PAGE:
How to Read a Food Label

Why Is Cholesterol Important?

If you have high low-density lipoprotein (LDL) cholesterol ("bad" cholesterol) levels, you may be at risk for heart disease, and you may need to watch how much dietary cholesterol you consume. The U.S. Department of Agriculture (USDA) recommends consuming less than 300 mg per day of dietary cholesterol.
Your healthcare provider can recommend how much cholesterol you should consume, depending on your individual levels. If your cholesterol is high, your healthcare provider may recommend limiting your dietary cholesterol intake even more.

Watching Sodium and Potassium

Why do you need to watch your sodium levels? Consuming too much sodium (salt) can increase your risk for high blood pressure (hypertension), which can lead to heart disease. The USDA recommends reducing your daily sodium intake to less than 2,300 mg. If you have high blood pressure or certain other health issues, your healthcare provider may recommend you further reduce your intake to 1,500 mg.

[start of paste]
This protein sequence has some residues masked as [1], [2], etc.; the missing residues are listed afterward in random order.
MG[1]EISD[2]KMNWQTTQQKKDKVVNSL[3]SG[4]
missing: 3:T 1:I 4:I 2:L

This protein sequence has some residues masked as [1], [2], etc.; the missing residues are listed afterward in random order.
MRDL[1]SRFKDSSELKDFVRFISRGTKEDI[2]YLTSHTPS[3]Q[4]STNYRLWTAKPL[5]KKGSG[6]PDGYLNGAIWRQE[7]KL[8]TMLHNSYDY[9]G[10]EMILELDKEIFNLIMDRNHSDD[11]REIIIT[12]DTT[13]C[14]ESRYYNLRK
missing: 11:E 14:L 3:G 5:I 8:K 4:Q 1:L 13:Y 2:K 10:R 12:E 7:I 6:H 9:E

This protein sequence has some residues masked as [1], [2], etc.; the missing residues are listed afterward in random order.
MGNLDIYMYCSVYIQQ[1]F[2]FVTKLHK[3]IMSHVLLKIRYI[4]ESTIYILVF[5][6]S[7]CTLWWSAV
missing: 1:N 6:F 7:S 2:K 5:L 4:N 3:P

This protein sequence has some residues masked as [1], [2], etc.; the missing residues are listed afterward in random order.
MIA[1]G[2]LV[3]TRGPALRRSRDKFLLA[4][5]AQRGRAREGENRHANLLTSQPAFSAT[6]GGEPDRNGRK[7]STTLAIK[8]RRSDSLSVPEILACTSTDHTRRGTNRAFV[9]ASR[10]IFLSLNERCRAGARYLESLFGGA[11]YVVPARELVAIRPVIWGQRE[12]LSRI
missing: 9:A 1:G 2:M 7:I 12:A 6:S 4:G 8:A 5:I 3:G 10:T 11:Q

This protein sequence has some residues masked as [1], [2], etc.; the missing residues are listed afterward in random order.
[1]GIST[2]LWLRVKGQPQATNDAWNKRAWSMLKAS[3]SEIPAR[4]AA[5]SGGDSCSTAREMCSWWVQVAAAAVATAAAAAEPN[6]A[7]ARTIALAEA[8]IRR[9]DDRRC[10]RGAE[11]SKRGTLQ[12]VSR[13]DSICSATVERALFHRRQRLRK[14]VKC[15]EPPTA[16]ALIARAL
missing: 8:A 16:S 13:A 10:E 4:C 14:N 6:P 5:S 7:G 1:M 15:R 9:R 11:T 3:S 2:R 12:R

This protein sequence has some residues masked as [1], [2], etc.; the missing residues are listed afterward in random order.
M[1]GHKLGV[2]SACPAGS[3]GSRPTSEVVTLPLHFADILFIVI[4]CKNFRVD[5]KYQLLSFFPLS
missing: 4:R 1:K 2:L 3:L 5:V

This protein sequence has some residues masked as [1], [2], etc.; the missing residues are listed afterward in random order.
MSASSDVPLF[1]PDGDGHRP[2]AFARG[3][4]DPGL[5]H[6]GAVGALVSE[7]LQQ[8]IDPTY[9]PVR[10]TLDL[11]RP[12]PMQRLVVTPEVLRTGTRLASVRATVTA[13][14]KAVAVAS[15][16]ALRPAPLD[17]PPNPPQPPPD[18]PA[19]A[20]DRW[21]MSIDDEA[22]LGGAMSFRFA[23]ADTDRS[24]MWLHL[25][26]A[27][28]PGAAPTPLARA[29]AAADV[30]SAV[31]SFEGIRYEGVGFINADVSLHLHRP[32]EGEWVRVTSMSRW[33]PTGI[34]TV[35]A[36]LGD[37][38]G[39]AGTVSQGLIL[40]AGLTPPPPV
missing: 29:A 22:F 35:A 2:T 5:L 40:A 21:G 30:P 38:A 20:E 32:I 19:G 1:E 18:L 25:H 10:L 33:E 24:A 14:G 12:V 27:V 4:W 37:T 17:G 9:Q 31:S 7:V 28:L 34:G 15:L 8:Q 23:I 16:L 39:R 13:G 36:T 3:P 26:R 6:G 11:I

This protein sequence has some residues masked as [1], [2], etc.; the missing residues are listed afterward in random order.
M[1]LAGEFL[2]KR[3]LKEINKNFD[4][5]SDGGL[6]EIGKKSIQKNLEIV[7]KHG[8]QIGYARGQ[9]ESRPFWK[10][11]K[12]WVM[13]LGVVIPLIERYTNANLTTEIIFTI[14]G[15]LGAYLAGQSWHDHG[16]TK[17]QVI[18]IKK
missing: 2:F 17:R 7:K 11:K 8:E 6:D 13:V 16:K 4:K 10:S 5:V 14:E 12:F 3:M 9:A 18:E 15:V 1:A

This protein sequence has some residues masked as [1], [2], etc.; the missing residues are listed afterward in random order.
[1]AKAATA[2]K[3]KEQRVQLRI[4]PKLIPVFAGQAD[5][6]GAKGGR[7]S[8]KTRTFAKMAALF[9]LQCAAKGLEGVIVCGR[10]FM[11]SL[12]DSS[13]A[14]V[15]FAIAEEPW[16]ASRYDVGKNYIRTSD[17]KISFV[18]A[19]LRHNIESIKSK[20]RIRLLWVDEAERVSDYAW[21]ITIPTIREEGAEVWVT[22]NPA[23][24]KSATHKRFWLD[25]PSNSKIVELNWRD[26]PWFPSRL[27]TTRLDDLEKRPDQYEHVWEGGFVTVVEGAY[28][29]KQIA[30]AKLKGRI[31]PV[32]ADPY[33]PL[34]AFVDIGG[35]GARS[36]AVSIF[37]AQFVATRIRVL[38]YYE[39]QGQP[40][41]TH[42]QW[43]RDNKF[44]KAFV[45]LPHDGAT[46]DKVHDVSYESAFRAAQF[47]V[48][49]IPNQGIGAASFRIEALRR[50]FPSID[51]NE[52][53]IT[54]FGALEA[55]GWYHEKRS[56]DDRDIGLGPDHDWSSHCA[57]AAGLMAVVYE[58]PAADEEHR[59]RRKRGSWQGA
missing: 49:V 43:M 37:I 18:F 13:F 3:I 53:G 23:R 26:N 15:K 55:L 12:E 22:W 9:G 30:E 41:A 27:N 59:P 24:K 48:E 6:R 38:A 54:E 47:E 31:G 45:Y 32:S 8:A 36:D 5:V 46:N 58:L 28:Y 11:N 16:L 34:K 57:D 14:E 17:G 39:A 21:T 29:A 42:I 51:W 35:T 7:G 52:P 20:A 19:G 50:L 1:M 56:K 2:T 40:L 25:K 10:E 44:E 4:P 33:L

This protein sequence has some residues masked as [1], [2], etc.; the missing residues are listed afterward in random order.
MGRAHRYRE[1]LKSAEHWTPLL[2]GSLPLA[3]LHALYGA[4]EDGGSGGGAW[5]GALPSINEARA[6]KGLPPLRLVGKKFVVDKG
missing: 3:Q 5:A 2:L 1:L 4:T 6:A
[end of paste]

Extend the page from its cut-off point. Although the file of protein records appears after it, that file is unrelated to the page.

Labels can be especially helpful for keeping your sodium intake in check. Food labels can also help you find some of those hidden sources of sodium, such as canned soups, salad dressings, and cheese. In general, products that are less processed usually contain less sodium.
High blood pressure is also a risk when sodium is too high and potassium is too low. Having low potassium levels can also cause irregular heartbeats. The USDA recommends a daily intake of 4,700 mg of potassium. While reading labels can help with this, you can also reach for quick sources of potassium, such as bananas, tomatoes, orange juice, and broccoli.
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